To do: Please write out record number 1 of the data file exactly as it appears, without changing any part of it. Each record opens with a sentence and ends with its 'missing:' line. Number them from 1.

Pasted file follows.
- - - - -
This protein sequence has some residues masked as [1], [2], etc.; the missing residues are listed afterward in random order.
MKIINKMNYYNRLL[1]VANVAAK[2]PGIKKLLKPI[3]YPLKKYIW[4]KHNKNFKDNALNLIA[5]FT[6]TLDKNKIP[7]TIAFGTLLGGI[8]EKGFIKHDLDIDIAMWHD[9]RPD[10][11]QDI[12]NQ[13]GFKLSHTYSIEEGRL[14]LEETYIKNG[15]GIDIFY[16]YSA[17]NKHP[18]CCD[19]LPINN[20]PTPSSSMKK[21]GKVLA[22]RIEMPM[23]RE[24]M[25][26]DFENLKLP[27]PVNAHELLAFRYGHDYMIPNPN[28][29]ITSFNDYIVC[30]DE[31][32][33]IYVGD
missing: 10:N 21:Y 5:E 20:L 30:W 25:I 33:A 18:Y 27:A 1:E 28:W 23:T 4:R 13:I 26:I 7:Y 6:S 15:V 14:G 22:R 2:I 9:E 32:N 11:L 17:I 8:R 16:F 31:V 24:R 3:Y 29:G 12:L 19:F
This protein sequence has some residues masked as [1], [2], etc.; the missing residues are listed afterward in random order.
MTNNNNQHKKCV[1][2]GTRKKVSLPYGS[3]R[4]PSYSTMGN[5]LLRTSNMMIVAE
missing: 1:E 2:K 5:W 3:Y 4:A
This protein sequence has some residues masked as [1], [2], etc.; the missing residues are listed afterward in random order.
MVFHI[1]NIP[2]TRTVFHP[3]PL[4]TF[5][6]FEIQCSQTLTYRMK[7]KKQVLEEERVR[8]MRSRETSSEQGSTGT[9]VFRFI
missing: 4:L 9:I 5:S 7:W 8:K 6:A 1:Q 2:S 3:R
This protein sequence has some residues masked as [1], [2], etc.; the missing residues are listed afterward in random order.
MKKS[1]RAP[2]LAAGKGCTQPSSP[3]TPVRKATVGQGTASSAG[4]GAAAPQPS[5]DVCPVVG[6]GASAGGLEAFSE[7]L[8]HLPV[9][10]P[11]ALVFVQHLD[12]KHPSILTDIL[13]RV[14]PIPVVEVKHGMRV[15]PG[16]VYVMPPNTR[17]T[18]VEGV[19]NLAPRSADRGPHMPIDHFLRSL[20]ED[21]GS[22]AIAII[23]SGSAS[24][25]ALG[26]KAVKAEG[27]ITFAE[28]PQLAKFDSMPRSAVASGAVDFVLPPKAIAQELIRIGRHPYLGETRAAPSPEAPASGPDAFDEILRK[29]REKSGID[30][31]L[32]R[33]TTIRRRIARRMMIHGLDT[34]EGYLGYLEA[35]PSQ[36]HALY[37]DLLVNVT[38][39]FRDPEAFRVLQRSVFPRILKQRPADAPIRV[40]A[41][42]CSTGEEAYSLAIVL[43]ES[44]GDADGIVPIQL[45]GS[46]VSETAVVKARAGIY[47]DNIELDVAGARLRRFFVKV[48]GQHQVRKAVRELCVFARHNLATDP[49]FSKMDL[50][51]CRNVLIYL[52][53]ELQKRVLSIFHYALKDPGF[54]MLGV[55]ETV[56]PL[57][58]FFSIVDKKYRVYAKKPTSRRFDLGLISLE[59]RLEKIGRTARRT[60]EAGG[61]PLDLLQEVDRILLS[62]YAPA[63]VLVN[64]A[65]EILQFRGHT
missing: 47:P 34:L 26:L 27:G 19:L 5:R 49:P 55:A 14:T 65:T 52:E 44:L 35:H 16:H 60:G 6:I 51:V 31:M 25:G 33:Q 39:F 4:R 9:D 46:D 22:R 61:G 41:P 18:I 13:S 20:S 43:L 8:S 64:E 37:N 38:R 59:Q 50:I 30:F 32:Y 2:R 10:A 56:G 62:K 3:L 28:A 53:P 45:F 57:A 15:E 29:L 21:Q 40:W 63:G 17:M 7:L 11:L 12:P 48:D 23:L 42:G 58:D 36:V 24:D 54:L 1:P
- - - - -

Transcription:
This protein sequence has some residues masked as [1], [2], etc.; the missing residues are listed afterward in random order.
MKIINKMNYYNRLL[1]VANVAAK[2]PGIKKLLKPI[3]YPLKKYIW[4]KHNKNFKDNALNLIA[5]FT[6]TLDKNKIP[7]TIAFGTLLGGI[8]EKGFIKHDLDIDIAMWHD[9]RPD[10][11]QDI[12]NQ[13]GFKLSHTYSIEEGRL[14]LEETYIKNG[15]GIDIFY[16]YSA[17]NKHP[18]CCD[19]LPINN[20]PTPSSSMKK[21]GKVLA[22]RIEMPM[23]RE[24]M[25][26]DFENLKLP[27]PVNAHELLAFRYGHDYMIPNPN[28][29]ITSFNDYIVC[30]DE[31][32][33]IYVGD
missing: 10:N 21:Y 5:E 20:L 30:W 25:I 33:A 18:Y 27:A 1:E 28:W 23:T 4:R 13:I 26:I 7:Y 6:S 15:V 14:G 22:R 2:I 9:E 32:N 11:L 17:I 8:R 16:F 31:V 24:R 3:Y 29:G 12:L 19:F